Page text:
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Journal of Alzheimer’s Disease


The neurodegenerative disease field has enjoyed extremely limited success in the development of effective therapeutics. One potential reason is the lack of disease models that yield accurate predictions and optimal therapeutic targets. Standard clinical trials have pre-determined a single treatment modality, which may be unrelated to the primary drivers of neurodegeneration. Recent proof-of-concept clinical trials using a precision medicine approach suggest a new model of Alzheimer’s disease (AD) as a chronic innate encephalitis that creates a network insufficiency. Identifying and addressing the multiple potential contributors to cognitive decline for each patient may represent a more effective strategy. Here we review the rationale for a precision medicine approach in prevention and treatment of cognitive decline associated with AD. Results and implications from recent proof-of-concept clinical trials are presented. Randomized controlled trials, with much larger patient numbers, are likely to be significant to establishing precision medicine protocols as a standard of care for prevention and treatment of cognitive decline. Furthermore, combining this approach with the pharmaceutical approach offers the potential for enhanced outcomes. However, incorporating precision medicine approaches into everyday evaluation and care, as well as future clinical trials, would require fundamental changes in trial design, IRB considerations, funding considerations, laboratory evaluation, personalized treatment plans, treatment teams, and ultimately in reimbursement guidelines. Nonetheless, precision medicine approaches to AD, based on a novel model of AD pathophysiology, offer promise that has not been realized to date with monotherapeutic approaches.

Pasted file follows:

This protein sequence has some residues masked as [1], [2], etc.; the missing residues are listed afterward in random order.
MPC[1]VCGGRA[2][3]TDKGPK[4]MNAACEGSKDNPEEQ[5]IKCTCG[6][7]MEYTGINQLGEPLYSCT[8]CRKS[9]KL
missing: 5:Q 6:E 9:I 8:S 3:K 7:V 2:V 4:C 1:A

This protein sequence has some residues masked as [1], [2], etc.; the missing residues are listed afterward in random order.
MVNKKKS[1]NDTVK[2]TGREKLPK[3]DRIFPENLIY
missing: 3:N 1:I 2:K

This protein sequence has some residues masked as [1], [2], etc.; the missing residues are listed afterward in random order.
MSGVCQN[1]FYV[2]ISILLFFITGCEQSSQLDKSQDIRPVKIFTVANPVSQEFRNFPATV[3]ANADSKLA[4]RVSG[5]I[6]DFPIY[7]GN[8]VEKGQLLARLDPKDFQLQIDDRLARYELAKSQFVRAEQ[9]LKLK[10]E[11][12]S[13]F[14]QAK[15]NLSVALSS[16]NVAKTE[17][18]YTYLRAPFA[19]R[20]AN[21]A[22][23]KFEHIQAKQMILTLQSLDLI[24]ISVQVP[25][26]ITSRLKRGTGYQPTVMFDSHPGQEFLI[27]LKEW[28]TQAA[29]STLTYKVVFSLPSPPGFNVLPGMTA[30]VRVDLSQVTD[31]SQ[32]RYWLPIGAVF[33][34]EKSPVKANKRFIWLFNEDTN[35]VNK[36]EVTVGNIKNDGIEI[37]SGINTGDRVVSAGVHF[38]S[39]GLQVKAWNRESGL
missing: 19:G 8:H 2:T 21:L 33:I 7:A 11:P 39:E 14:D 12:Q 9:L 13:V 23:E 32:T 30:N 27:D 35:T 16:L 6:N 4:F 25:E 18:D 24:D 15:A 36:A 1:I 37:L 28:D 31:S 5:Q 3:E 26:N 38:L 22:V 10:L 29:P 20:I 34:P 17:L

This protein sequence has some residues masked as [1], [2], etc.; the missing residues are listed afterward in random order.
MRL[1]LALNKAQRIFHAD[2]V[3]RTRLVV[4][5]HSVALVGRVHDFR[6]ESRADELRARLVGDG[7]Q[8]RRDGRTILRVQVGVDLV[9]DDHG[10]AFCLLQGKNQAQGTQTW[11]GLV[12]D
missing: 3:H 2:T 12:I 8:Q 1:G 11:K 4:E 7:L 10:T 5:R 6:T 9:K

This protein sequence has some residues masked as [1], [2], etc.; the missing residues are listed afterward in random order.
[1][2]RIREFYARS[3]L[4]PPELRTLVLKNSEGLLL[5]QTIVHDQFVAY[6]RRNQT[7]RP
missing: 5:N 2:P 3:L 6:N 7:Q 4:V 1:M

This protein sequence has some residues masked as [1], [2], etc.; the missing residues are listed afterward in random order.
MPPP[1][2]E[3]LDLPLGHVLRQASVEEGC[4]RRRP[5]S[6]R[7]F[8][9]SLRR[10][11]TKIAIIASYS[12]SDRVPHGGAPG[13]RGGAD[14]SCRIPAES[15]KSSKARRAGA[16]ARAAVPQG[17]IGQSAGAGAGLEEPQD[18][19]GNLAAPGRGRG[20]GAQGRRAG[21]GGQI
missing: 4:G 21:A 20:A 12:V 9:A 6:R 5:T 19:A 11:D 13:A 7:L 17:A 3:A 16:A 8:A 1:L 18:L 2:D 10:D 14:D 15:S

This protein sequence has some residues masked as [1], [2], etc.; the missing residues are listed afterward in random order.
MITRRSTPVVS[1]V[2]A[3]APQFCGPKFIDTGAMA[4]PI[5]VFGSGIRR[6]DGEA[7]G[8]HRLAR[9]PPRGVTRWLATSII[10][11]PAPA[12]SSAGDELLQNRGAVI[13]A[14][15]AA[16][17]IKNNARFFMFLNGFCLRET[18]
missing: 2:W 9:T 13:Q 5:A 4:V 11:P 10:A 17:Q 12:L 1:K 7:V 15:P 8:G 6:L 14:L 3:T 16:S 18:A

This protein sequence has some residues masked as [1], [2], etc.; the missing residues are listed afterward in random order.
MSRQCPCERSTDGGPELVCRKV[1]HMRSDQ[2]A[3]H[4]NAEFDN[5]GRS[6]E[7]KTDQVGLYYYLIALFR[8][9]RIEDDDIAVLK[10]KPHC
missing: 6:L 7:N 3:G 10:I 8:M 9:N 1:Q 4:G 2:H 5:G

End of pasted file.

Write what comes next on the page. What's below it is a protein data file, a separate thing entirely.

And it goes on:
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Department of Psychology


This article was published by IOS Press and can also be read on their website at the following DOI link: 10.3233/JAD-230467.

Creative Commons License

Creative Commons Attribution 4.0 International License
This work is licensed under a Creative Commons Attribution 4.0 International License.